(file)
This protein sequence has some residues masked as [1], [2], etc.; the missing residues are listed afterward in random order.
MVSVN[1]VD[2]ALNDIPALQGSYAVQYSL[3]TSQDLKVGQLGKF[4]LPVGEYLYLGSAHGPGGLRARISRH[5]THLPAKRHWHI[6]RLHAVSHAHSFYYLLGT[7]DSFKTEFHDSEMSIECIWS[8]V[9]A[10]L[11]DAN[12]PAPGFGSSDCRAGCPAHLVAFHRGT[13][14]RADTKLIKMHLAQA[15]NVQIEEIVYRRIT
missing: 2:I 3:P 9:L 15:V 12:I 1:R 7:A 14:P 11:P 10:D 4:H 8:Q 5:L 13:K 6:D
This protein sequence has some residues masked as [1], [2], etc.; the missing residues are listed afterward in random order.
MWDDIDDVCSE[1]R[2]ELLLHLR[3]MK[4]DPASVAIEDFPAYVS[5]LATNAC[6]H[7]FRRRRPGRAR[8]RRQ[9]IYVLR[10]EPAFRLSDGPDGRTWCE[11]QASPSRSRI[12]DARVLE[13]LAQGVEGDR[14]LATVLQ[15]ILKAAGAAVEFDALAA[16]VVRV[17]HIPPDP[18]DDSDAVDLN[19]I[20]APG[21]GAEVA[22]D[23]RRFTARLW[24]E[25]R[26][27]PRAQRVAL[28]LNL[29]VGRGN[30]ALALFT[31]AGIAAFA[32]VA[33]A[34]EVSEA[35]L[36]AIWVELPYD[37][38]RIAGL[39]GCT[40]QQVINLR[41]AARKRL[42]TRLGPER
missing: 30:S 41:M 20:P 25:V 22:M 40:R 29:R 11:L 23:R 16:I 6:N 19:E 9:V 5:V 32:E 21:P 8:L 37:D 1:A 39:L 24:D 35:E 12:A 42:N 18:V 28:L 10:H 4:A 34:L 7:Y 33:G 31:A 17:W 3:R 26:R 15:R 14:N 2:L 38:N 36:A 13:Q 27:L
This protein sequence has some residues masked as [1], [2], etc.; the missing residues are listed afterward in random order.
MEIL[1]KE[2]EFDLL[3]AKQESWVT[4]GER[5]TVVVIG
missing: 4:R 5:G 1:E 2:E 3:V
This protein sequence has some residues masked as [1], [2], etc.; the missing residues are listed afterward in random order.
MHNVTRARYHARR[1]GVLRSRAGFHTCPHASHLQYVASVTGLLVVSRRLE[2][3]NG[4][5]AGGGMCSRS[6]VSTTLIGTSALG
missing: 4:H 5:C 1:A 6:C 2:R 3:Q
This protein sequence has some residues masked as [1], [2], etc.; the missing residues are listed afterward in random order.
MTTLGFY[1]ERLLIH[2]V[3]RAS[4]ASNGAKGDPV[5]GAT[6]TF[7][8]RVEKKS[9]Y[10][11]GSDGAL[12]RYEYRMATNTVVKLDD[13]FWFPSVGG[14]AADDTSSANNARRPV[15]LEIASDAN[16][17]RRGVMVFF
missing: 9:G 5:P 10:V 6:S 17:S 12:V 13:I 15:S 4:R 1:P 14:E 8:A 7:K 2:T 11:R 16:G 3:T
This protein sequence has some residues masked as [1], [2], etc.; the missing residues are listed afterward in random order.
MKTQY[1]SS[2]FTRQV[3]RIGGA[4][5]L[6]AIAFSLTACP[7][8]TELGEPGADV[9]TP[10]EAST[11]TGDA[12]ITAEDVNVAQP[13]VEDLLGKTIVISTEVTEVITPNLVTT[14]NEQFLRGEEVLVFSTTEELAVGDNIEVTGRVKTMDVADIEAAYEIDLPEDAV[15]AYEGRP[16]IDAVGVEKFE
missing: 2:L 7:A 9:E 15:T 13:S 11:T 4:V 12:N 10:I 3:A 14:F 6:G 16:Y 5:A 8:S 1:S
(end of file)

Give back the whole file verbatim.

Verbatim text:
This protein sequence has some residues masked as [1], [2], etc.; the missing residues are listed afterward in random order.
MVSVN[1]VD[2]ALNDIPALQGSYAVQYSL[3]TSQDLKVGQLGKF[4]LPVGEYLYLGSAHGPGGLRARISRH[5]THLPAKRHWHI[6]RLHAVSHAHSFYYLLGT[7]DSFKTEFHDSEMSIECIWS[8]V[9]A[10]L[11]DAN[12]PAPGFGSSDCRAGCPAHLVAFHRGT[13][14]RADTKLIKMHLAQA[15]NVQIEEIVYRRIT
missing: 2:I 3:P 9:L 15:V 12:I 1:R 7:A 14:P 11:P 10:D 4:H 8:Q 5:L 13:K 6:D
This protein sequence has some residues masked as [1], [2], etc.; the missing residues are listed afterward in random order.
MWDDIDDVCSE[1]R[2]ELLLHLR[3]MK[4]DPASVAIEDFPAYVS[5]LATNAC[6]H[7]FRRRRPGRAR[8]RRQ[9]IYVLR[10]EPAFRLSDGPDGRTWCE[11]QASPSRSRI[12]DARVLE[13]LAQGVEGDR[14]LATVLQ[15]ILKAAGAAVEFDALAA[16]VVRV[17]HIPPDP[18]DDSDAVDLN[19]I[20]APG[21]GAEVA[22]D[23]RRFTARLW[24]E[25]R[26][27]PRAQRVAL[28]LNL[29]VGRGN[30]ALALFT[31]AGIAAFA[32]VA[33]A[34]EVSEA[35]L[36]AIWVELPYD[37][38]RIAGL[39]GCT[40]QQVINLR[41]AARKRL[42]TRLGPER
missing: 30:S 41:M 20:P 25:V 22:M 40:R 29:R 11:L 23:R 16:I 6:N 19:E 9:V 5:V 32:E 21:P 8:L 37:D 1:A 39:L 24:D 35:E 12:A 42:N 18:V 28:L 10:H 4:A 34:L 7:Y 33:G 31:A 17:W 3:R 26:R 15:R 14:N 2:L 38:N 36:A 13:Q 27:L
This protein sequence has some residues masked as [1], [2], etc.; the missing residues are listed afterward in random order.
MEIL[1]KE[2]EFDLL[3]AKQESWVT[4]GER[5]TVVVIG
missing: 4:R 5:G 1:E 2:E 3:V
This protein sequence has some residues masked as [1], [2], etc.; the missing residues are listed afterward in random order.
MHNVTRARYHARR[1]GVLRSRAGFHTCPHASHLQYVASVTGLLVVSRRLE[2][3]NG[4][5]AGGGMCSRS[6]VSTTLIGTSALG
missing: 4:H 5:C 1:A 6:C 2:R 3:Q
This protein sequence has some residues masked as [1], [2], etc.; the missing residues are listed afterward in random order.
MTTLGFY[1]ERLLIH[2]V[3]RAS[4]ASNGAKGDPV[5]GAT[6]TF[7][8]RVEKKS[9]Y[10][11]GSDGAL[12]RYEYRMATNTVVKLDD[13]FWFPSVGG[14]AADDTSSANNARRPV[15]LEIASDAN[16][17]RRGVMVFF
missing: 9:G 5:P 10:V 6:S 17:S 12:V 13:I 15:S 4:R 1:P 14:E 8:A 7:K 2:T 11:R 16:G 3:T
This protein sequence has some residues masked as [1], [2], etc.; the missing residues are listed afterward in random order.
MKTQY[1]SS[2]FTRQV[3]RIGGA[4][5]L[6]AIAFSLTACP[7][8]TELGEPGADV[9]TP[10]EAST[11]TGDA[12]ITAEDVNVAQP[13]VEDLLGKTIVISTEVTEVITPNLVTT[14]NEQFLRGEEVLVFSTTEELAVGDNIEVTGRVKTMDVADIEAAYEIDLPEDAV[15]AYEGRP[16]IDAVGVEKFE
missing: 2:L 7:A 9:E 15:T 13:S 11:T 4:V 12:N 10:I 3:A 14:F 6:G 16:Y 5:A 8:S 1:S